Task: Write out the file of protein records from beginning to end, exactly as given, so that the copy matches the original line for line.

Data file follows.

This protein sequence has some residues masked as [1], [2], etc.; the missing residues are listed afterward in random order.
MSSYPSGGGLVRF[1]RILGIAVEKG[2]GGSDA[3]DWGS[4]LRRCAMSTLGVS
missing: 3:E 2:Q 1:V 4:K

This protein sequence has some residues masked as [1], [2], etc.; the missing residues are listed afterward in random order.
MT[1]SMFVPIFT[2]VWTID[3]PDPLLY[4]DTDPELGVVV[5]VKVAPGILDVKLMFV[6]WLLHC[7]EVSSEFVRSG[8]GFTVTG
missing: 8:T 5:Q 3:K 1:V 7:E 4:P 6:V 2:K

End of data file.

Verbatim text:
This protein sequence has some residues masked as [1], [2], etc.; the missing residues are listed afterward in random order.
MSSYPSGGGLVRF[1]RILGIAVEKG[2]GGSDA[3]DWGS[4]LRRCAMSTLGVS
missing: 3:E 2:Q 1:V 4:K

This protein sequence has some residues masked as [1], [2], etc.; the missing residues are listed afterward in random order.
MT[1]SMFVPIFT[2]VWTID[3]PDPLLY[4]DTDPELGVVV[5]VKVAPGILDVKLMFV[6]WLLHC[7]EVSSEFVRSG[8]GFTVTG
missing: 8:T 5:Q 3:K 1:V 7:E 4:P 6:V 2:K